chapter14a - Chapter 14 Patterns of Inheritance PART A...

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BIOL 1020 – CHAPTER 14A LECTURE NOTES Chapter 14: Patterns of Inheritance PART A: INTRODUCTION TO GENETICS I. the basic rules of inheritance were first demonstrated by Mendel A. at the time of Mendel’s work, most thought that parental traits were fluids that “blend” in offspring B. Mendel recognized that this model did not explain what he observed C. Mendel chose a model system and carefully established testing conditions 1. he used pea plants that he could outcross or allow to self-fertilize 2. he chose traits that had two clear possible outcomes (yellow or green seeds, etc.) 3. he established true-breeding or “pure” lines to use for genetic crosses D. terminology for genetic crosses 1. P generation (or P 1 ) = parental generation 2. F 1 generation = first generation offspring (from filial ) 3. F 2 generation = second generation offspring 4. phenotype – appearance or characteristic of an organism 5. genotype – genetic makeup of an organism, determines phenotype 6. gene – unit of heredity; controls a trait that determines a phenotype 7. locus – the location of a particular gene on a chromosome 8. alleles – alternative versions of a gene 9. dominant – allele that dominates over others in determining phenotype 10. recessive – allele whose phenotypic expression is “hidden” when a dominant allele is present 11. hybrid – offspring from a cross between two “pure” lines of different, competing phenotypes II. rules and terminology for examination of genetic inheritance A. Mendel’s law of segregation 1. when Mendel crossed pure lines of different, competing phenotypes, he found that the F 1 generation was uniform and matched one of the parents’ phenotypes example: P 1 yellow seed X green seed à all F 1 yellow seed 2. when F 1 plants were crossed or selfed, the F 2 plants had both P 1 phenotypes in a ratio of roughly 3:1 using offspring from above F 1 X F 1 à F 2 3 yellow seed: 1 green seed 3. thus, contrary to the popular belief of the time, recessive traits are not lost in a mixing of parental phenotypes – they are merely hidden in some “carrier” individuals 4. Mendel explained these ratios with what we now call his law of segregation ; stated in modern terms: individuals normally carry two alleles for each gene, these alleles must segregate in production of sex cells 5. later investigations of cell division revealed the mechanism for segregation: the pairing and subsequent separation of homologous chromosomes during meiosis B. genotype vs. phenotype 1. phenotype is the actual appearance or characteristic, and is determined by genotype; knowing the phenotype will not always directly reveal the genotype (recessive traits can be masked) 2. genotype is the listing of the actual alleles present; if you know the genotype, you should be able to predict the phenotype genotypes are either homozygous or heterozygous homozygous – the homologous chromosomes have the same allele at the locus in question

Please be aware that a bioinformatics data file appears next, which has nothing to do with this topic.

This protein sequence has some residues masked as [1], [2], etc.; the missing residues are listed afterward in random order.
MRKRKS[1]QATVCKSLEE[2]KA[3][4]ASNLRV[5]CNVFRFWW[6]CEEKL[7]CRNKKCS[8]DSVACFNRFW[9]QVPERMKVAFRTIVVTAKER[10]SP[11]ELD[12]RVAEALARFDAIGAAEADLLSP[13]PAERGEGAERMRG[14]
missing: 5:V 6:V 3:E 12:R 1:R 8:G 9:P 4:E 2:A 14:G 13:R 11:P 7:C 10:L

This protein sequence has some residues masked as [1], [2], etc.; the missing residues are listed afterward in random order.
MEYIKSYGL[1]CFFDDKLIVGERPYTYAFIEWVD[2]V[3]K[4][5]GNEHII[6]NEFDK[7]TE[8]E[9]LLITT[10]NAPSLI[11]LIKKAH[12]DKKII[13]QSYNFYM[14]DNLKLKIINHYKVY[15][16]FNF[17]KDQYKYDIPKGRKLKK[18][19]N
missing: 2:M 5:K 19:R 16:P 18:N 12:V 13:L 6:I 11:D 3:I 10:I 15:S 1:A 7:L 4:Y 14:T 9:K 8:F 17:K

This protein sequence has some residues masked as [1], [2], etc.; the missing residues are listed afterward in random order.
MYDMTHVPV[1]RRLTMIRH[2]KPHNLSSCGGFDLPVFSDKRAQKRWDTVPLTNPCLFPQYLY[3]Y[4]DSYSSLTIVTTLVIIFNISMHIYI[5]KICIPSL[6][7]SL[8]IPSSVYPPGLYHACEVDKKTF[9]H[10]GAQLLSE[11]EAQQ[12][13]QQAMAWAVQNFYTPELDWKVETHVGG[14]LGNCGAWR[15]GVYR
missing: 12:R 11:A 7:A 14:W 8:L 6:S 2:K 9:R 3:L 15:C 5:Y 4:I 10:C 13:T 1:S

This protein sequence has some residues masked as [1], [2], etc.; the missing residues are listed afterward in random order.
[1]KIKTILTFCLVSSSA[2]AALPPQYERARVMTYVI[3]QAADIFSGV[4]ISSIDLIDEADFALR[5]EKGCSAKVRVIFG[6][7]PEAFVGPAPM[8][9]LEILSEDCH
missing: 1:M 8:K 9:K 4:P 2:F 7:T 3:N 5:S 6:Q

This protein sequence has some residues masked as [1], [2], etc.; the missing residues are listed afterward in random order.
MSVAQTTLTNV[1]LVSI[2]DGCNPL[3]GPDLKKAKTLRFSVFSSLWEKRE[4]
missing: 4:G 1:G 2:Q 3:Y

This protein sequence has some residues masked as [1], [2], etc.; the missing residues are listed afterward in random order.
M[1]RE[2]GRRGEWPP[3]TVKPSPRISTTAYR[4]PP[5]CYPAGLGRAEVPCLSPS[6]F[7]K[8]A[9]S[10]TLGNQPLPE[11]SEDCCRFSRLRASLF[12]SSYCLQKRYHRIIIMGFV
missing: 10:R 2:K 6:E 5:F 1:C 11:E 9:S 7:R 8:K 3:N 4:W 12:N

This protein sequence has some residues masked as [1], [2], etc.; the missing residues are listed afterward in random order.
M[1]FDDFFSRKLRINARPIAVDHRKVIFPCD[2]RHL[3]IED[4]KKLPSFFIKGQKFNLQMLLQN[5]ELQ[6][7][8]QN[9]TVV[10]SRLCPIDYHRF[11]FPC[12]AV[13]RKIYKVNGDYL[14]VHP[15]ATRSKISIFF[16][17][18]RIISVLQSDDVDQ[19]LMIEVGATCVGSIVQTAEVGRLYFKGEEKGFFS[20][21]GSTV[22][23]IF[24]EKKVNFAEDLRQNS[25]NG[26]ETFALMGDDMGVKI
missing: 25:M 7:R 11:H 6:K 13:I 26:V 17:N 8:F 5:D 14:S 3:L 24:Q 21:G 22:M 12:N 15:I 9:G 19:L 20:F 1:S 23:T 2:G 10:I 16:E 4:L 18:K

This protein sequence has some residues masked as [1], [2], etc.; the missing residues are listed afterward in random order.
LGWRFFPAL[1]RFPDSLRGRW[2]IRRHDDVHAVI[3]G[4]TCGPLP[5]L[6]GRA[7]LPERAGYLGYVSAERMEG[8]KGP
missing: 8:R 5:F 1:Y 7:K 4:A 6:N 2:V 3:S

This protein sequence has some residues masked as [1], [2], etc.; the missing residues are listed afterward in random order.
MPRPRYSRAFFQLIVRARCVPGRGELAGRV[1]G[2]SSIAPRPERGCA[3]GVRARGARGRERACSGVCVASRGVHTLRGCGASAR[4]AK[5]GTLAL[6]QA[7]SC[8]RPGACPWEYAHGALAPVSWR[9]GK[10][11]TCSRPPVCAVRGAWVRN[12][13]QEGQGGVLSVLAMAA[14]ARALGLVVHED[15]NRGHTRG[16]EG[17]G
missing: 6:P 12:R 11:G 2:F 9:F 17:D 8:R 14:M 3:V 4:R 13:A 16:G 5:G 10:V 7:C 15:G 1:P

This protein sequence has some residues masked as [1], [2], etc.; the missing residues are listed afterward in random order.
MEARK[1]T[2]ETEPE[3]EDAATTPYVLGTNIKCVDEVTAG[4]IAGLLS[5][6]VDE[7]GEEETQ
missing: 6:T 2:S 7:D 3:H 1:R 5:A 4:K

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This note was uploaded on 12/05/2011 for the course BIOL 1020 taught by Professor Dute during the Fall '06 term at Auburn University.

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chapter14a - Chapter 14 Patterns of Inheritance PART A...

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